Migration and return: De’Shawn Charles Winslow on going back to West Mills


Narratives that feature the history and intrigue of Black Southern culture draw me in. De’Shawn Charles Winslow’s 2019 debut novel In West Mills featured characters mining the untold to understand their place in their small town and the world. The book gave a multigenerational look at secrets and revelations, and his second novel, Decent People, adds the urgent draw of an unsolved crime with a sleuth driven by love and a sense of justice.

A character in his first novel refers to another character as “blood but not family,” a clear insight that echoes through both books. Winslow likewise builds the bonds that are family but not blood, showing how people find and create kinship and support.

Decent People begins with Jo Wright, set to retire in West Mills after decades in New York. She is on the verge of completing the dream, finally sharing a home with her long-distance love, Olympus Seymore. That plan is upended when Lymp is accused of the murder of his three half-siblings. Their estrangement seems reason enough for the sheriff to assume Lymp’s guilt and stop investigating. This is where Jo begins the challenging task of finding the truth.

Winslow sets the story in the 1970s. The official markers of Jim Crow are gone, but the West Mills canal remains the divider between the Black and white communities, a parallel to so many remaining divisions. The town is a junction point that features Black characters seeking exodus, those returning, and many making do where they are. Queer characters search for community amid judgment. The reckoning between unacknowledged children and their parents becomes central. Adult friendships and intimacies are solidified. The family tensions coexist with the solace of chosen kin and unlikely allies.

We spoke via telephone and email about distance, unknowing, and returning to a complicated home.


The Rumpus: While reading Decent People, I thought about the literary and mystery bones of novels by Walter Mosley and Attica Locke. In addition to Black Southern settings and migration, they show characters finding answers that can be hard to reconcile. In In West Mills, a central character wants to “unknow” what she has just heard. How does the desire to “unknow” work as an idea in Decent People?

De’Shawn Charles Winslow: Once the person learns something about their history or a close friend or family member’s history, they have to change the way they view themselves and their personal situations. Sometimes that knowing can become work, an opportunity, or a burden to face a bunch of realities they’ve been ignoring. Well, it forces you to face the fact that they are imperfect.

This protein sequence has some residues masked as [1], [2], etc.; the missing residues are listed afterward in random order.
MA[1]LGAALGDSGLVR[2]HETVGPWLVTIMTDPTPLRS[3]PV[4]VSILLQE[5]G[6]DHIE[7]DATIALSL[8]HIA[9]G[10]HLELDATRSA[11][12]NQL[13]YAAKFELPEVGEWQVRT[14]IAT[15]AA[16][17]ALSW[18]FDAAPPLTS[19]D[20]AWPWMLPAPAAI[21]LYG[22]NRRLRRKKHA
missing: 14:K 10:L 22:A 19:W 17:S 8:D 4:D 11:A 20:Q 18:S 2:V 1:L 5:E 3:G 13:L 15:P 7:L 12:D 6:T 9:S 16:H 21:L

Rumpus: You set this story in the 1970s, so you had characters with a backstory during Jim Crow, and they’re dealing with the aftermath of major legal changes in America. The book is in the aftermath of Brown v. Board of Education, the Civil Rights Act, the Voting Rights Act, and the Loving decision, but you show clearly that changes are slow and challenging in West Mills.  How did you balance that will to change versus the more general idea of progress?

Winslow: There was a continuity that I didn’t realize was happening. The town and the people weren’t changing. The town was changing physically with new businesses popping up, but the people’s mindsets were very much the same. Black people stay out of white folks’ way and largely vice versa, and you have the respectability politics of it all.

My mother is the second oldest of nine children, and she and the first three or four of them went to segregated schools. When her younger siblings graduated high school, it was integrated, but I also know that my aunts and uncles, the younger ones, didn’t have close white friends. Even though they were in an integrated school, things were still highly segregated. That speaks to what you just said about the will to change being there.

Rumpus: One way to find some change was through migration, and In West Mills centered characters who migrated. You feature characters leaving for educational opportunities. Queer characters leave to find community. The reasons for leaving were always central to character development. How did that movement away from West Mills become important as you shaped identity?

Winslow: Some characters from In West Mills definitely moved away to find more people, more community, and feel less like pariahs. I know education was available, and I won’t say a lot, but I know a fair amount was available to Black people in parts of the South. But so many people went north because they felt there would be less resistance and maybe access to more types of education instead of just becoming a schoolteacher, a nurse, or a nurse’s assistant. Leaving was about trying to protect themselves and succeed in a way they felt the South wouldn’t allow.

Rumpus: On the other side of that, Decent People shows the hopes and the challenges of returning. What factors shaped this reverse migration that’s central in the novel?

Winslow: The returning is about rest in a way.  I would imagine that it was also work for them, leaving to go and pursue safety, community, and higher education, moving to these very fast-paced places with a lot of competition and a higher cost of living. By coming back home with some money and some education, they felt they could rest a little bit easier.

Rumpus: The mystery in Decent People is compelling, and I don’t want to ask anything that might disrupt that reading experience, but I want to ask about the sense of truth-telling that the characters manage.  Someone in Decent People says, “There was no way out, so lies would have to suffice.” Let’s talk about lies and secrets as different literary elements. I’m interested in how you used the unspoken, unsaid, or untrue and how those are so necessary to the storytelling, especially when the lies and secrets are protective.